More Ovaltine, please! June 26, 2011

Filed under: Baking — Casey @ 3:13 pm

For Mom’s birthday cake this year she requested “something chocolate”. That left a lot of open territory and an excuse to spend a lot of time trolling through Pinterest. Mom makes her likes and dislikes pretty well known and a chocolate malt is one of her favorite desserts. It would seem I couldn’t go wrong with a Triple Malt Chocolate Cake. Then I made a trip to the grocery store and couldn’t find malted milk powder anywhere. The closest substitute I could find was some Ovaltine classic malt. It seemed like too much work to find a new recipe while at the store so I made the decision to go with it. If all else failed, we could walk up to the ice cream store and get a real malt!

I thought the result was delicious and it sure was a crowd pleaser. I reduced the amount of butter in the frosting based on the comments on the original website, and I think I might reduce it even further. It was a little too rich even for me!

But most importantly, the birthday girl loved it. Happy Birthday Mom!

Triple Malt Chocolate Cake


  • 2 cups Ovaltine
  • 1 2/3 cups all-purpose flour
  • 3/4 cup unsweetened cocoa powder
  • 1 teaspoon kosher salt
  • 3/4 teaspoons baking soda
  • 3 large eggs
  • 1 1/3 cups granulated sugar
  • 2/3 cup vegetable oil
  • 2 teaspoons vanilla extract
  • 1 1/3 cups whole milk
  • 1 recipe Malt Frosting (below)
  • 1 cup malted milk balls, coarsely chopped


  1. Heat the oven to 325°F and arrange the rack in the middle. Coat 2 (8-inch) cake pans with oil and flour, and tap out any excess flour. Set aside.
  2. Combine the Ovaltine, flour, cocoa powder, salt, and baking soda in a large bowl, and whisk to aerate and break up any lumps. Set aside.
  3. Combine eggs, sugar, oil, and vanilla in a separate large bowl, and whisk until combined and smooth. Add 1/3 of the flour mixture, and whisk until just incorporated. Add 1/2 of the milk, and whisk until smooth. Continue with remaining flour mixture and milk, alternating between each and whisking until all ingredients are just incorporated and smooth.
  4. Divide batter evenly between the prepared pans. Bake until a toothpick inserted in the middle comes out clean and the cakes start pulling away from the sides of the pans, about 45 to 50 minutes.
  5. Remove cakes from the oven and transfer to a wire rack to cool, about 15 minutes. Run a knife around the perimeter of each, and turn cakes out onto the rack to cool completely.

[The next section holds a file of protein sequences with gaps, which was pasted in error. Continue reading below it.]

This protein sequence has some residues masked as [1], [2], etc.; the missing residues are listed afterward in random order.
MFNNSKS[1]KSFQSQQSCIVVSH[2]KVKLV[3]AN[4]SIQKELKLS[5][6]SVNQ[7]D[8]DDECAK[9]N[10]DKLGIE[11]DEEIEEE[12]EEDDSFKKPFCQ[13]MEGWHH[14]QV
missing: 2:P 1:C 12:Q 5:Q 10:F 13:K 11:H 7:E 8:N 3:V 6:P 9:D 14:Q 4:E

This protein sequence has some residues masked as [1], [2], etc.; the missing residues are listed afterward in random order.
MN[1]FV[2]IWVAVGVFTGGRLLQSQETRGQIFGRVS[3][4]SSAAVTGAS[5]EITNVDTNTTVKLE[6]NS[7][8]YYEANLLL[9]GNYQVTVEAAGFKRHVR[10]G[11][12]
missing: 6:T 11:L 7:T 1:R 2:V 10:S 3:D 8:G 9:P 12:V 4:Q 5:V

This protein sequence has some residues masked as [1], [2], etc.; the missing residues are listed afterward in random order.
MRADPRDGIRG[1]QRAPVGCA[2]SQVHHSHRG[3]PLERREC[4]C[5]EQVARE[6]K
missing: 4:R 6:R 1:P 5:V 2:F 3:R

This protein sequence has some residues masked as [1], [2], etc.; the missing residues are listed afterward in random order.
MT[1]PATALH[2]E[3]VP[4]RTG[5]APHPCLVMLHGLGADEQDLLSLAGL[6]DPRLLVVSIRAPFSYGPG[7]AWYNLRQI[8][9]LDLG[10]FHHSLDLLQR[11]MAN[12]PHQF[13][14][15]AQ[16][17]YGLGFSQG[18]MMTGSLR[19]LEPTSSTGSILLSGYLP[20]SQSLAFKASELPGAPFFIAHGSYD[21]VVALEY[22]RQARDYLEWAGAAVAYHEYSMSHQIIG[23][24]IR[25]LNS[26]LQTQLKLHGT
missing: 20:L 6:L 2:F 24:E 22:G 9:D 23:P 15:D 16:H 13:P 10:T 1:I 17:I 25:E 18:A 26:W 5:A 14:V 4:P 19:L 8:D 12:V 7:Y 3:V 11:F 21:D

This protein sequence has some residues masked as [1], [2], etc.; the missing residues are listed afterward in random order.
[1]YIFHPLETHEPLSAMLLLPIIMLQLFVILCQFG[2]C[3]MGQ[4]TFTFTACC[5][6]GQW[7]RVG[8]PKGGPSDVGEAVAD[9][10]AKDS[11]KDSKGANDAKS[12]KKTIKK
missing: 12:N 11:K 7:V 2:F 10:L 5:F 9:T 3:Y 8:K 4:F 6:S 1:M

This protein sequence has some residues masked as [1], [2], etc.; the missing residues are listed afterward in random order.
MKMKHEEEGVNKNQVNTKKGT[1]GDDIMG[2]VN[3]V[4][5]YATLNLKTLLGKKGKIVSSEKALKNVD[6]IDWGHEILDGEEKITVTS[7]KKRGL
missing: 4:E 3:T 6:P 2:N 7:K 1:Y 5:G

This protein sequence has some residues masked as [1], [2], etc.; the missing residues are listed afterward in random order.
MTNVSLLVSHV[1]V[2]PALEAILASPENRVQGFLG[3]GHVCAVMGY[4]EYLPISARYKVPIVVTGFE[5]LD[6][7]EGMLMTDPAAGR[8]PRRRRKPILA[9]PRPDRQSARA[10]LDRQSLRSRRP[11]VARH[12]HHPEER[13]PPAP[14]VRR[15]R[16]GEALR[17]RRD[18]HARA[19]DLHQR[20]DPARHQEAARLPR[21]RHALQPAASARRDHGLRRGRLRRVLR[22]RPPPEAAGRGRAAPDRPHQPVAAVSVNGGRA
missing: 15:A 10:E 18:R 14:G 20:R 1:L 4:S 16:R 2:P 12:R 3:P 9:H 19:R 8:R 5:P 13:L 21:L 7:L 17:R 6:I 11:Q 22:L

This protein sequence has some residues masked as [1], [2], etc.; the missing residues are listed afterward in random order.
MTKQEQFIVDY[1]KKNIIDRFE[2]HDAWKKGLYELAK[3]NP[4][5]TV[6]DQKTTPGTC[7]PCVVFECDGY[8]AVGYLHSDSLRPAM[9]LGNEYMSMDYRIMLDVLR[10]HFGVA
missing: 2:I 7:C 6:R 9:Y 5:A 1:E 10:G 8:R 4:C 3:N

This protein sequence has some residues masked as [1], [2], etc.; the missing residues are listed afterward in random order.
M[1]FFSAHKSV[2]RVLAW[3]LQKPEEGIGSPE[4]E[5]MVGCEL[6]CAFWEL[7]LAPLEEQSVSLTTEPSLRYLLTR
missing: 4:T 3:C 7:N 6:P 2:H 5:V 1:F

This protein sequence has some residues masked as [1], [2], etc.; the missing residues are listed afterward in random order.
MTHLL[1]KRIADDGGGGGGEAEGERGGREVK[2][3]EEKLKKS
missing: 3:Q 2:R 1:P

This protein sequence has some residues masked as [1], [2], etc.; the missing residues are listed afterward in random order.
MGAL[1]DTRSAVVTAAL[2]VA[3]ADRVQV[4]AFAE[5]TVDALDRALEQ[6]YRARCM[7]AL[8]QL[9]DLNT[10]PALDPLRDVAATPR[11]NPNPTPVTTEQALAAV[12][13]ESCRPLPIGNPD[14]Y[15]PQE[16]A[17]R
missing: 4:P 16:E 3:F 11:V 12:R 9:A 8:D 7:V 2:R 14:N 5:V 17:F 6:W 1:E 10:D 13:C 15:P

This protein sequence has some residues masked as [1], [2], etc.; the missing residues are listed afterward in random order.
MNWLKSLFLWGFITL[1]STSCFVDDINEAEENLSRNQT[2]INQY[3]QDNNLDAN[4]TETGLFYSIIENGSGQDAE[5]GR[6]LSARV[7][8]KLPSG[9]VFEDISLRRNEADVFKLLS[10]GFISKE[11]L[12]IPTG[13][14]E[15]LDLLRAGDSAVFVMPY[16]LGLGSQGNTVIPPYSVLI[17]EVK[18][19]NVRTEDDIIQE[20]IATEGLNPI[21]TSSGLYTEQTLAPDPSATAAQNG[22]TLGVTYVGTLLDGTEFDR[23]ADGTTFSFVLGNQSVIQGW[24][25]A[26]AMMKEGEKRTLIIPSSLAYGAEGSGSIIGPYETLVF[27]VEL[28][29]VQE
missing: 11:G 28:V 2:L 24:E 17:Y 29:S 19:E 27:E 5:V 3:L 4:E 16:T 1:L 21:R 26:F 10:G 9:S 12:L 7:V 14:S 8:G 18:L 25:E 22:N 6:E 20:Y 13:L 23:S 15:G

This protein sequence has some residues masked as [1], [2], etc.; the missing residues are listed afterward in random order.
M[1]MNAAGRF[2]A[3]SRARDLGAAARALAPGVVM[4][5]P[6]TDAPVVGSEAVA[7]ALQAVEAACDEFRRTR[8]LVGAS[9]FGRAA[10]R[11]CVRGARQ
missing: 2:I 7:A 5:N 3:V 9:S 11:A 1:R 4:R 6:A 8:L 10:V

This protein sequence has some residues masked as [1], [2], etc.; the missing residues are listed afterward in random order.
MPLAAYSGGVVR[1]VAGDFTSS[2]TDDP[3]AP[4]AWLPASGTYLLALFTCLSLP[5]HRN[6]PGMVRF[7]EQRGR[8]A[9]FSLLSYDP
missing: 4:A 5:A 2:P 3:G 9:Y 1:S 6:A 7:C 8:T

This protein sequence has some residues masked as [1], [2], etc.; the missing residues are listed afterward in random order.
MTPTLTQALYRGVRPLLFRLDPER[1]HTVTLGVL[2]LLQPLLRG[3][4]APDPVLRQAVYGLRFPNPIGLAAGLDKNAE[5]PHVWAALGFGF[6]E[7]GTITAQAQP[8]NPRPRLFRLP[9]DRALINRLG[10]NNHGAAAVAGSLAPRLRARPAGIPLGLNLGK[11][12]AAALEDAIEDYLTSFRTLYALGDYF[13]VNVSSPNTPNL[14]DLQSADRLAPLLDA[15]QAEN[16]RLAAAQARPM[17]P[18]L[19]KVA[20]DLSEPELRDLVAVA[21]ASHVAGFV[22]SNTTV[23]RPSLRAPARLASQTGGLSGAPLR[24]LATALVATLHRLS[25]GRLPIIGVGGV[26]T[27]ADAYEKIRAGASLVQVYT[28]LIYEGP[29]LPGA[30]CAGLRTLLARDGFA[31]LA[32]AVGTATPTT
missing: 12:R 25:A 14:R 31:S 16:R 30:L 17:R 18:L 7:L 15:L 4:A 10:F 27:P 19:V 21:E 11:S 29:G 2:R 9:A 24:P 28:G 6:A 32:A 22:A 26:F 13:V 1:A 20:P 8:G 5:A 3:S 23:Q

6. To frost, place a cake layer on an 8-inch cardboard round, a tart-pan bottom, or a cake plate. Evenly spread about 1/3 of the frosting over the top of the layer. Stack the second layer, and evenly spread another 1/3 of the frosting over the top and sides of the whole cake. (Don’t worry about looks at this point—this is just a basecoat, or crumb layer, and it will be covered up later.) Place in the refrigerator until frosting is set up and slightly hard, about 15 minutes. Remove from the refrigerator and spread remaining frosting over the top and sides of the cake, ensuring it’s as even as possible. Press malt balls into the frosting around the sides of the cake and serve.

Malt Frosting

  • 2 1/2 sticks unsalted butter, at room temperature
  • 1 1/2 cups powdered sugar
  • 3/4 cup Ovaltine
  • 1/2 cup whole milk, at room temperature
  • 2 teaspoons vanilla extract
  • 1/4 teaspoon kosher salt


  1. Combine butter and sugar in the bowl of a stand mixer fitter with a paddle attachment, and beat on low speed until sugar is incorporated.
  2. Increase speed to medium high and beat until mixture is light and whipped, about 3 minutes. Stop the mixer and scrape down the sides of the bowl and the paddle.
  3. Add remaining ingredients and return to low speed until ingredients are incorporated. Increase speed to medium high and continue whipping until frosting is evenly combined and light, about 3 minutes. Use to frost cakes, cupcakes, or cookies.